During the past week, the images of peaceful protesters in the United States being shot with projectiles, sprayed with pepper spray, or teargassed by police in riot gear reminded us of the many peaceful protesters in other countries who have been severely injured from excessive use of force by the state. As physician-researchers for Physicians for Human Rights, we have investigated the health effects of the use of so-called nonlethal crowd-control weapons by security officials against demonstrators in Bahrain, India, Palestine, South Korea, Sudan, Turkey, and Hong Kong.1 We have examined people who were blinded by rubber bullets, who experienced traumatic brain injury from teargas canisters shot at close range, and who have had prolonged respiratory difficulties from teargas exposure. The settings vary, but the weapons are similar.
What is shared among the individuals we have interviewed and examined, regardless of their country and their reasons for protesting, is that their injuries were caused by excessive force. An excessive use of force in largely peaceful demonstrations fails to meet the international human rights principles of necessity, proportionality, legality, and accountability for the use of crowd-control weapons.2
During the past days, we have witnessed violations of the rights of people demonstrating against police brutality in cities throughout the United States. A student at Indiana Tech was hit in the eye by a teargas canister shot by a police officer. Police body camera footage depicted a young woman dragged out of a car while being tased by police officers in Atlanta. A tweet from Dallas showed a young girl with blood streaming down her face after being hit by a rubber bullet. A woman outside a medic tent described being shot at with rubber bullets while trying to provide medical care to an injured demonstrator in Minneapolis. On live television, a reporter was hit by a pepper ball shot by an officer. In an act of gratuitous cruelty during a pandemic, video footage showed a New York City police officer pulling down the mask of a young man whose hands are up and shooting pepper spray directly into his face.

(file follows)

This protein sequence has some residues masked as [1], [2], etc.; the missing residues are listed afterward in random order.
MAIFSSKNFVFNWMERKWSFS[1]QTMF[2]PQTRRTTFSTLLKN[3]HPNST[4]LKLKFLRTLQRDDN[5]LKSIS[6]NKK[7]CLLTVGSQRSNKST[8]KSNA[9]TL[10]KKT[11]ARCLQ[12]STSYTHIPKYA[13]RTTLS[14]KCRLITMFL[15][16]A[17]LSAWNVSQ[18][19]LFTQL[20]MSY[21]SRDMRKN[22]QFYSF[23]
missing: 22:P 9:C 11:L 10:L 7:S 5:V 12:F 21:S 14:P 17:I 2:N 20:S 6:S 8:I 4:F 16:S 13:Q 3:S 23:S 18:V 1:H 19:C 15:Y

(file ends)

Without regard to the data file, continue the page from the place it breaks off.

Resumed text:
Crowd-control weapons are not benign. Rubber bullets, a general term for kinetic impact projectiles that includes bean bag rounds, sponge rounds, and other projectiles, are made of hard plastic or rubber, mixtures of metal and foam, or shards of metal inside rubber. They often lead to serious injuries, particularly when they hit the head, eyes, or neck. Rubber bullets have resulted in many deaths worldwide.3,4 Their projectile force is equivalent to that of a bullet, so if fired at close range, they hit people with the same impact as live ammunition. Once fired, these bullets have an unpredictable trajectory, so they may hit individuals’ faces and necks even if not aimed there.
Teargas and pepper spray, both being widely used against demonstrators in the United States, are chemical compounds deployed as spray through canisters or grenades or via pellets. Their aim is to produce sensory irritation in the eyes, on the skin, and in the throat. These chemical irritants often cause severe respiratory distress as well as disorientation and agitation, leading in some cases to permanent disability and death.1,5,6 They are dispelled into the air, so anyone in the targeted area—protesters, bystanders, and the police themselves—can be exposed.
Teargas canisters have caused traumatic injuries to the head, neck, and upper chest as well as to other body parts. When teargas is excessively used, fired in enclosed spaces, or in areas from which people cannot escape, the risk of injury or death from the chemical exposure dramatically increases.